Calibrachoa, which looks like a small petunia, was first released as ‘Million Bells’ in 1992. It came from wild samples collected in South America in 1988. Wikipedia says that calibrachoas are named after a Mexican botanist, Antonio de la Cal y Bracho, so I learned something composing this blog entry.
Calibrachoa has hundreds of small flowers from spring to fall. “A tiny petunia on steroids” is how I have seen it described, although they are actually an entirely different species. Like most flowers grown from cuttings, you don't have to deadhead calibrachoa.
All the big companies are breeding calibrachoas now. They are great for any container, as they tumble over the side and are loaded with flowers.
My favorite calibrachoas from last year were 'Superbells Plum' and 'Superbells Saffron'. These are both from the Proven Winners series.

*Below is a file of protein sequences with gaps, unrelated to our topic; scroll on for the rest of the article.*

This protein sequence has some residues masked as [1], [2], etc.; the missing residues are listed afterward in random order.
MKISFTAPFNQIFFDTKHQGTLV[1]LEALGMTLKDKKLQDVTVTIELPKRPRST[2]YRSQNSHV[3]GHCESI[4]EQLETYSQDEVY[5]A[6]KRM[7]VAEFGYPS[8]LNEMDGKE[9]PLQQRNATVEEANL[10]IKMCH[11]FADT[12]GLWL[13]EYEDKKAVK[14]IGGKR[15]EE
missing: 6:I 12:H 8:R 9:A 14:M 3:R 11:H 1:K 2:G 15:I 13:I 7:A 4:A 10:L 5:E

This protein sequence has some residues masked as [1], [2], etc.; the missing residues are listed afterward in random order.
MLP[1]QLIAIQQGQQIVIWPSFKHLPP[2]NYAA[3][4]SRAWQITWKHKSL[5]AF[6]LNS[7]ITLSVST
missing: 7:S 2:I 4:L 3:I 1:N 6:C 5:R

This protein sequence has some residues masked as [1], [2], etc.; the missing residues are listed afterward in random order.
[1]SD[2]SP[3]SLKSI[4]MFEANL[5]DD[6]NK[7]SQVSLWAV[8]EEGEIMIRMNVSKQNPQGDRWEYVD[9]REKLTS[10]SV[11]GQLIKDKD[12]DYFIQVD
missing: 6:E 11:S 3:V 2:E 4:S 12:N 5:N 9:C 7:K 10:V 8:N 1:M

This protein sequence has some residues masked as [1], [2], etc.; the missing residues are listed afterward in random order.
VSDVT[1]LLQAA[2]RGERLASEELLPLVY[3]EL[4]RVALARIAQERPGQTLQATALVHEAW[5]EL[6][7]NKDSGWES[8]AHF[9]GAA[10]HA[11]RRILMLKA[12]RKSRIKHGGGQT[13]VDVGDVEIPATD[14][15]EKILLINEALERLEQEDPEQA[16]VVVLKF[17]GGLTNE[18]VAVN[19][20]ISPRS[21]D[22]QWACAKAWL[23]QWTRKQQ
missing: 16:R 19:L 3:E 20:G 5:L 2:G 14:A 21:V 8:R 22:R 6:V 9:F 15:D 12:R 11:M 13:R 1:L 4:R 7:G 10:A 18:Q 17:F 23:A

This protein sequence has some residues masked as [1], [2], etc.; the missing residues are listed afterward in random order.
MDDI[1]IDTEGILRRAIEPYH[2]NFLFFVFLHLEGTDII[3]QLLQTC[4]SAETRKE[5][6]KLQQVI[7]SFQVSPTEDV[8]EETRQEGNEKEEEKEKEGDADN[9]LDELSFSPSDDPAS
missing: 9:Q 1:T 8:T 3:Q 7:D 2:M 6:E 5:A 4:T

I like to mix colors in hanging baskets and the combinations sold well last year.
We had five below zero last week, so it’s not exactly planting time in northern Vermont. And yet they are predicting 80 degrees (record highs) for tomorrow.
A new calibrachoa I am trailing this year is 'Mini Famous Double Yellow' developed by Selecta. I have had a few doubles in the past, but they were spotty bloomers. This variety has done well in trial gardens around the country.
Above is 'Noa Blue Legend,' another new calibrachoa (I wonder what the correct pronunciation is on that word) that I have this year because it rated high in trial gardens across the country last year. I am growing ten different colors this year and I suspect in a month or two I will be posting photos of the results. For now, all is green.